The North Side designers said they wanted to create a high quality product that looked great but remained comfortable and affordable at the same time.
“It usually starts off with kind of those rock stars and celebs until it comes to the version of the product for everyday people, more accessible as opposed to high priced designer wear,” Freck said. “So we’ll keep refining products and coming up with interesting fun designs that people can appreciate and use.”
So far, Meggings Man Clothing has released 15 different designs, ranging from basic black to metallic gold to American flag or army patterns. The meggings start at $29.95 and go up to $39.95 a pair.
“Are more people going to go for the undertones or will the crazy patterns and brightly colored pants be more popular?” Freck said. Nine new models will be released in the next two weeks and eventually the company will introduce other apparel items such as shirts that can be styled or paired with the meggings.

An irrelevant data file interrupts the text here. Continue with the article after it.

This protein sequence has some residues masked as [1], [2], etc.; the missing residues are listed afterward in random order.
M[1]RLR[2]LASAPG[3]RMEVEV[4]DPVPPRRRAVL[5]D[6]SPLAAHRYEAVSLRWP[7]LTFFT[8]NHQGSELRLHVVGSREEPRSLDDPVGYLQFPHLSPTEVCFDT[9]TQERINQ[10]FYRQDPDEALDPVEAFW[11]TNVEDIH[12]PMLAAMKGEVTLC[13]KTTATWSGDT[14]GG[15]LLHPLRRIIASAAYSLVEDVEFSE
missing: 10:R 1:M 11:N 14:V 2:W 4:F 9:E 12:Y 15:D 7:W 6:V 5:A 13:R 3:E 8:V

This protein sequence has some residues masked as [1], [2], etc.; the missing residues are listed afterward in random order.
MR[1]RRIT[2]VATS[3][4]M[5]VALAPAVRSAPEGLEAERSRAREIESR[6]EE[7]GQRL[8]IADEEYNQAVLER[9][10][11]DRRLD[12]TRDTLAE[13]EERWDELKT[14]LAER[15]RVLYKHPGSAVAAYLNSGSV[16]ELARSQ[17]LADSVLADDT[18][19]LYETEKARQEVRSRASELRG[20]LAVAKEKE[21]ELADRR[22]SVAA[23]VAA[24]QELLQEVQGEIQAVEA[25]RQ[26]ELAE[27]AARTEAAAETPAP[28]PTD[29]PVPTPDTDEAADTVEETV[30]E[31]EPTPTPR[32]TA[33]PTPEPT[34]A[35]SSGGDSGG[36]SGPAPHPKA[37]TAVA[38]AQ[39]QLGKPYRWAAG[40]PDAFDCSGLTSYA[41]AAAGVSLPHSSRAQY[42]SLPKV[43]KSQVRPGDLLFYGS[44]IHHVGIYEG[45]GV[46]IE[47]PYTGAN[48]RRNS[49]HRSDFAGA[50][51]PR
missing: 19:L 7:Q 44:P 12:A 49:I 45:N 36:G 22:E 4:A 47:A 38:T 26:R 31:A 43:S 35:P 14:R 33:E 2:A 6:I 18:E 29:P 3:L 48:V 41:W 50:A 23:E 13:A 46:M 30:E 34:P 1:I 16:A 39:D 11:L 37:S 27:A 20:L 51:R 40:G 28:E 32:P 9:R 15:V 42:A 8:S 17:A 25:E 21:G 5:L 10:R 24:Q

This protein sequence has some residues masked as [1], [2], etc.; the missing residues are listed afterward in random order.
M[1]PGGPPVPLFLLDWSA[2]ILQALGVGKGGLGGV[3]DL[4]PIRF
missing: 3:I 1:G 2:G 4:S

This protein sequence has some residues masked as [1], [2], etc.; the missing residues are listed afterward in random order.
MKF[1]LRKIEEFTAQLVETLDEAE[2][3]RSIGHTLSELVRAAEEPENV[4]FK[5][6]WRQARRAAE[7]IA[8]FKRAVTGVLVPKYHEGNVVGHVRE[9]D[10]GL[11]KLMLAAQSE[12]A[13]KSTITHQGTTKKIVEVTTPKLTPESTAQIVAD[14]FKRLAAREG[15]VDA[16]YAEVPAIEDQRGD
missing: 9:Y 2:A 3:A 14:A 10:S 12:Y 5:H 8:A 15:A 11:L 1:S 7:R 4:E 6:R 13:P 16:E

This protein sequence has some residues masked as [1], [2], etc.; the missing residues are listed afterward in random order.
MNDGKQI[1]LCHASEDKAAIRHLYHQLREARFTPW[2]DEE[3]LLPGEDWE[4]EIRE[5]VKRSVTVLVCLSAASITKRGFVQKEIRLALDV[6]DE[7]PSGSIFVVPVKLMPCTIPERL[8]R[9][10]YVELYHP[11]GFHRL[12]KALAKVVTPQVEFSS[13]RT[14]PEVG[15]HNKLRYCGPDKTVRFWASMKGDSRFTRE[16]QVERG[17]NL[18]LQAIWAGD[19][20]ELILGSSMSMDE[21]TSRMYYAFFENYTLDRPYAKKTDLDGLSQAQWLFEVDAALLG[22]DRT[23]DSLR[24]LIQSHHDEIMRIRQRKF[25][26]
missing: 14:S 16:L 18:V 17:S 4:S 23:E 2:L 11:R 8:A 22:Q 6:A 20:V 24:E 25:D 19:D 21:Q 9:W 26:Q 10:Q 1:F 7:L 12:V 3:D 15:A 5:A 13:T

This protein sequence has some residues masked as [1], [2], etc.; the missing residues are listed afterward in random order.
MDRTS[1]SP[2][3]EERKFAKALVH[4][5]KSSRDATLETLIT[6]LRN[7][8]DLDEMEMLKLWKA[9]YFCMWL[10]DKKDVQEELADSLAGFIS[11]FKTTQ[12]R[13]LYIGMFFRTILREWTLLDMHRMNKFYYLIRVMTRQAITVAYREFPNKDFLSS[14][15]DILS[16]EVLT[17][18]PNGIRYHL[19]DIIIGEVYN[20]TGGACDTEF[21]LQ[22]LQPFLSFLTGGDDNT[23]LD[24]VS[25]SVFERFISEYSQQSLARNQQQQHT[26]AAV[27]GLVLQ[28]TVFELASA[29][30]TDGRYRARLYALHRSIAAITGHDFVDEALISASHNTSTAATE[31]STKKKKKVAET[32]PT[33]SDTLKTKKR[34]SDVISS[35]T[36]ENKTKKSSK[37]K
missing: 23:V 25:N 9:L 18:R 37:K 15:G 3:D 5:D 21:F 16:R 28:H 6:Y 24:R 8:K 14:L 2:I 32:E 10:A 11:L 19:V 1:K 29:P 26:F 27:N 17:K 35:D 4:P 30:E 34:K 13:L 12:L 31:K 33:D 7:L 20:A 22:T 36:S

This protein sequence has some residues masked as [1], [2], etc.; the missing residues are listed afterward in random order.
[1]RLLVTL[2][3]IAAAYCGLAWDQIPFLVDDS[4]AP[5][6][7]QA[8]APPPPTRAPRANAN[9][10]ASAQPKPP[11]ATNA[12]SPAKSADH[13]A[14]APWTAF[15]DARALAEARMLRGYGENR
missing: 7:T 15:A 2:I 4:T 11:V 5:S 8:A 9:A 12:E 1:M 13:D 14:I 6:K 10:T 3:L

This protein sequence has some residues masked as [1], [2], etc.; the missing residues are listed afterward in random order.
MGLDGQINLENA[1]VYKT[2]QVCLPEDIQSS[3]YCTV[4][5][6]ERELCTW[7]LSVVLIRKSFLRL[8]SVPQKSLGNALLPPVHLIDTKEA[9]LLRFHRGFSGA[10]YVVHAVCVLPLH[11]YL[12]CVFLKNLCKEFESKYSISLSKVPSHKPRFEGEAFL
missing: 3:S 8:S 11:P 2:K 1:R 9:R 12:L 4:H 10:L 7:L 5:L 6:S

Douglas Cook, a 26-year-old marketing and customer service design professional in Pittsburgh, has already bought two sets of meggings in the last few weeks: one navy blue and one American flag pattern.
“They feel delicious,” Cook said about his new purchases. “I love wearing jeans, but jeans are really only so functional and practical because they’re pretty constricting.”
Cook said he had always been interested in wearing leggings because he loves physical activities such as dancing and cycling.
“The stigma is that you’re either a crazy dresser or that ‘only sissies’ wear them,” Cook added. “But I think this is just another step towards a more androgynous fashion style where the line starts to become a little more blurred and things start to become more about expression, comfort and personality instead of gender and stereotypes.”